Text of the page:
It's not real life, it's fiction. I see a cool crossover story waiting to be told one day (one deliberately hinted at in the movie, no less), not a mistake to be grossed over and rewritten.
     
  13. Christopher

    Christopher Writer Admiral

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    ^No, I'm not assuming that. The whole point is that I refuse to assume anything. I'm assessing probabilities based on the available evidence, like any scientist or scholar would do. I'm not insisting that anything is a "fact" or a certainty, I'm just weighing the relative likelihood of the hypotheses. I'm pointing out that we have no actual proof one way or the other so nothing should be assumed -- particularly not a premise that's incredibly unlikely and would require extraordinary circumstances to be true. Why is that so hard to understand?

    I'm not saying it can't possibly have been Jonathan Archer -- sure, extraordinary and ridiculous circumstances can and do happen in Trek. I'm just puzzled that everyone seems to assume it was him, when there's another possible interpretation that's a lot simpler and more believable. I'm puzzled that it never even seems to occur to anyone that he could have had descendants, or that someone who's been president would not be called "Admiral."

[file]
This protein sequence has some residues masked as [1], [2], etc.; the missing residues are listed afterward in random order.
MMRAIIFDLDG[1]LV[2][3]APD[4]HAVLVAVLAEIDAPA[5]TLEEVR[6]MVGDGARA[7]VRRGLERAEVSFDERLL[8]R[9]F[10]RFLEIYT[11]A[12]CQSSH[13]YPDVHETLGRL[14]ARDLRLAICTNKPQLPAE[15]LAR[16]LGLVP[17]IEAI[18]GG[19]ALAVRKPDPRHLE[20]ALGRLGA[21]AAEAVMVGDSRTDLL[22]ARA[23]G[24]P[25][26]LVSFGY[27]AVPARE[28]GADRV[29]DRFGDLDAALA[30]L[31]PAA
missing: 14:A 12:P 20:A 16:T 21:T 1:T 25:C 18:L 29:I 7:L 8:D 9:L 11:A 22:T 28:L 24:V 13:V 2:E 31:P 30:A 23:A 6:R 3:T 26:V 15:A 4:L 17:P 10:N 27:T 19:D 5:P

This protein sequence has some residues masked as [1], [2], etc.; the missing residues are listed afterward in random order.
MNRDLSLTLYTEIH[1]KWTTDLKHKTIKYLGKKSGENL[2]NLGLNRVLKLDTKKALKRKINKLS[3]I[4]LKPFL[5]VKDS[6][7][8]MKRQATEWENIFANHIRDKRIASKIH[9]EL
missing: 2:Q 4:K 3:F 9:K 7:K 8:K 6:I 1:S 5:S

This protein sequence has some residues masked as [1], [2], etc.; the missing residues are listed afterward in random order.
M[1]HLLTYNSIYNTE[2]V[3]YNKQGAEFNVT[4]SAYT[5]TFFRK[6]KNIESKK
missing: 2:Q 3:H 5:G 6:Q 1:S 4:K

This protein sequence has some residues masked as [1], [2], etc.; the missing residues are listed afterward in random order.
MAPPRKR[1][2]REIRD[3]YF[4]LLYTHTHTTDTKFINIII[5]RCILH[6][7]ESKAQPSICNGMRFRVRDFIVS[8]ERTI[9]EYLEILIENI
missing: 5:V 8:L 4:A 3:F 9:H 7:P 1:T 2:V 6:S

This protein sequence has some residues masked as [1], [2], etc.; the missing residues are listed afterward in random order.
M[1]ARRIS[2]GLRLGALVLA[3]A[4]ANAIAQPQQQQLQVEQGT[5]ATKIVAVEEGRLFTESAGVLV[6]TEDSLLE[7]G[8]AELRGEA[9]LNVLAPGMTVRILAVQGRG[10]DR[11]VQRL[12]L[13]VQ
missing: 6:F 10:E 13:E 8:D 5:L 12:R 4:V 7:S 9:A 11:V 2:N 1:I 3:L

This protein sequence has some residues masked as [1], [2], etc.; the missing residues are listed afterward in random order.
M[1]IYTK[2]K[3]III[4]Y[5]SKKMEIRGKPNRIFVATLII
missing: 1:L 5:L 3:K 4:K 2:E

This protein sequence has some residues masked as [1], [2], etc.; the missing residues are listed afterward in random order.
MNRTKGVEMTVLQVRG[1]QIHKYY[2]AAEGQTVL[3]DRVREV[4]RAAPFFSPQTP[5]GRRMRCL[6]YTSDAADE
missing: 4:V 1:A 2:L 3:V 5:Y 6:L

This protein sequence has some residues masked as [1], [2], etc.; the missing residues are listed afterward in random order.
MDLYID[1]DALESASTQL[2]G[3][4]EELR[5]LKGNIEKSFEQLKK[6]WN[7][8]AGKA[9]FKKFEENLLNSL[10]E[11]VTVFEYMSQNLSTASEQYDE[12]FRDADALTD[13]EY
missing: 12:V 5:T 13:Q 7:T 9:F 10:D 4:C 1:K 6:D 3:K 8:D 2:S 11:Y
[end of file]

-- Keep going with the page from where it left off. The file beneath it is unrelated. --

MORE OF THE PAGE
14. iarann

    iarann Lieutenant Red Shirt

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    It is worth noting that people in the 1800s (and earlier) did live to be 100, though it wasn't exactly common. The last surviving Union soldier from the American Civil War was 108 when he died in 1956. Have we seen anything on screen that says people don't live to be 150 in the 23rd century? Did they say McCoy being so old was rare? It isn't hard for me to suspend disbelief that Archer survived to 147+ years old in a world where faster than light travel, transporters, and telepathy exist.

    This can be explained as well. If he was at Starfleet Academy, one could think after he retired from the Presidency he reassociated himself with Starfleet in some way, perhaps he became an instructor or advisor. Knowing how little he thought of politics (based on various jabs he makes about politicians in Star Trek: Enterprise) and how enthusiastic he was about Starfleet perhaps he preferred people refer to him as Admiral rather than President.